Upsun User Documentation


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Upsun supports building and deploying applications written in Lisp using Common Lisp (the SBCL version) with ASDF and Quick Lisp support. They’re compiled during the Build phase, and support both committed dependencies and download-on-demand.

Supported versions Anchor to this heading

You can select the major and minor version.

Patch versions are applied periodically for bug fixes and the like. When you deploy your app, you always get the latest available patches.

  • 3.3
  • 3.2
  • 3.1
  • 3.0

Specify the language Anchor to this heading

To use Lisp, specify lisp as your app’s type:

    # The app's name, which must be unique within the project.
        type: 'lisp:<VERSION_NUMBER>'

For example:

    # The app's name, which must be unique within the project.
        type: 'lisp:2.1'

Assumptions Anchor to this heading

Upsun is making assumptions about your application to provide a more streamlined experience. These assumptions are the following:

  • Your .asd file is named like your system name. For example example.asd has (defsystem example ...).

Upsun will then run (asdf:make :example) on your system to build a binary.

If you don’t want these assumptions, you can disable this behavior by specifying in your .upsun/config.yaml:

        type: 'lisp:2.1'
            flavor: none

Dependencies Anchor to this heading

The recommended way to handle Lisp dependencies on Upsun is using ASDF. Commit a .asd file in your repository and the system will automatically download the dependencies using QuickLisp.

QuickLisp options Anchor to this heading

If you wish to change the distributions that QuickLisp is using, you can specify those as follows, specifying a distribution name, its URL and, an optional version:

    # The app's name, which must be unique within the project.
        type: 'lisp:<VERSION_NUMBER>'
                    url: "..."
                    version: "..."

For example:

    # The app's name, which must be unique within the project.
        type: 'lisp:2.1'
                    url: ''
                    version: '2019-07-11'

Built-in variables Anchor to this heading

Upsun exposes relationships and other configuration as environment variables. To get the PORT environment variable (the port on which your web application is supposed to listen):

(parse-integer (uiop:getenv "PORT"))

Building and running the application Anchor to this heading

Assuming example.lisp and example.asd are present in your repository, the app is automatically built on push. You can then start it from the web.commands.start directive. Note that the start command must run in the foreground. Should the program terminate for any reason it’s automatically restarted. In the example below the app sleeps for a very, very long time. You could also choose to join the thread of your web server, or use other methods to make sure the program doesn’t terminate.

The following basic .upsun/config.yaml file is sufficient to run most Lisp applications.

        type: 'lisp:2.1'
                start: ./example
                    allow: false
                    passthru: true

Note that a proxy server is still in front of your app. If desired, certain paths may be served directly by the router without hitting your app (for static files, primarily) or you may route all requests to the Lisp application unconditionally, as in the example above.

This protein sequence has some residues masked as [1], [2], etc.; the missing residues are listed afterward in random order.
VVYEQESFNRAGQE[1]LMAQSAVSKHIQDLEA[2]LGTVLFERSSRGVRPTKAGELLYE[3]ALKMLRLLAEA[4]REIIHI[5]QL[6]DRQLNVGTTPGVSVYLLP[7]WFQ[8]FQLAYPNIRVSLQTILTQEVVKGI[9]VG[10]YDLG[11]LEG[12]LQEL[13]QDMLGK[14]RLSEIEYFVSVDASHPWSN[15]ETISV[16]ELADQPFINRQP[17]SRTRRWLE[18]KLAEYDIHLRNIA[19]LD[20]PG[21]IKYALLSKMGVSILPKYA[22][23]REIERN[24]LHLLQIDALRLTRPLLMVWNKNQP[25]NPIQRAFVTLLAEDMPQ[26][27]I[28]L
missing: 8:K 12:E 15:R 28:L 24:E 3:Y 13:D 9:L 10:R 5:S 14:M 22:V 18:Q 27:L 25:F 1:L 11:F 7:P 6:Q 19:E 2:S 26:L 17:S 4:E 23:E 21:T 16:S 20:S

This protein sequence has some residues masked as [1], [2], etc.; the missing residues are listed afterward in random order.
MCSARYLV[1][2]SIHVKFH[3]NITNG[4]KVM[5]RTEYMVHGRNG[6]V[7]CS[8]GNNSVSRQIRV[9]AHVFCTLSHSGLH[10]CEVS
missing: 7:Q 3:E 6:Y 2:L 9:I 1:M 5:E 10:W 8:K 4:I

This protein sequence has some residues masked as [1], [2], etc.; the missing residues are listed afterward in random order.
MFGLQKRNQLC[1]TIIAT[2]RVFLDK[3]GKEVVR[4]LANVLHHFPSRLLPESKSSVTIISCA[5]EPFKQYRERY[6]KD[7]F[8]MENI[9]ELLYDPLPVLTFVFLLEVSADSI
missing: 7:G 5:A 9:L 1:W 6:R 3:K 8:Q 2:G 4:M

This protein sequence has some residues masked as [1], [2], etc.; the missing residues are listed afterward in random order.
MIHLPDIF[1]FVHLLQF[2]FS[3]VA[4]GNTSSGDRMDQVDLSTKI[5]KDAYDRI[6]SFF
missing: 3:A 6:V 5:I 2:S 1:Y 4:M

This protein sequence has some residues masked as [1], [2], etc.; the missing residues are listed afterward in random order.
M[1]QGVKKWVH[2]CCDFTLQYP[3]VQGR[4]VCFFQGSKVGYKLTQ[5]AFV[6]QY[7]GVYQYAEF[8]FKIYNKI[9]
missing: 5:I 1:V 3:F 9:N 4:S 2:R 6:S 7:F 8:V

Accessing Services Anchor to this heading

The services configuration is available in the environment variable PLATFORM_RELATIONSHIPS.

To parse them, add the dependencies to your .asd file:

:depends-on (:jsown :babel :s-base64)

The following is an example of accessing a PostgreSQL instance:

(defun relationships ()
    (with-input-from-string (in (uiop:getenv "PLATFORM_RELATIONSHIPS"))
      (s-base64:decode-base64-bytes in)))))

Given a relationship defined in .upsun/config.yaml:

        type: 'lisp:2.1'

The following would access that relationship, and provide your Lisp program the credentials to connect to a PostgreSQL instance. Add this to your .asd file:

:depends-on (:postmodern)

Then in your program you could access the PostgreSQL instance as follows:

(defvar *pg-spec* nil)

(defun setup-postgresql ()
  (let* ((pg-relationship (first (jsown:val (relationships) "postgresql")))
         (database (jsown:val pg-relationship "path"))
         (username (jsown:val pg-relationship "username"))
         (password (jsown:val pg-relationship "password"))
         (host (jsown:val pg-relationship "host")))
    (setf *pg-spec*
      (list database username password host)))
  (postmodern:with-connection *pg-spec*
    (unless (member "example_table" (postmodern:list-tables t) :test #'string=)
      (postmodern:execute "create table example_table (
    another_field TEXT NOT NULL UNIQUE

Example Anchor to this heading

The following is a basic example of a Hunchentoot-based web app (you can find the corresponding .asd and Upsun .yaml files in the example):

(defpackage #:example
  (:use :hunchentoot :cl-who :cl)
  (:export main))

(in-package #:example)

(define-easy-handler (greet :uri "/hello") (name)
  (with-html-output-to-string (s) (htm (:body (:h1 "hello, " (str name))))))

(defun main ()
  (let ((acceptor (make-instance
                   :port (parse-integer (uiop:getenv "PORT")))))
    (start acceptor)
    (sleep most-positive-fixnum)))

Notice how it gets the PORT from the environment and how it sleeps at the end, as (start acceptor) immediately yields and Upsun requires apps to run in the foreground.

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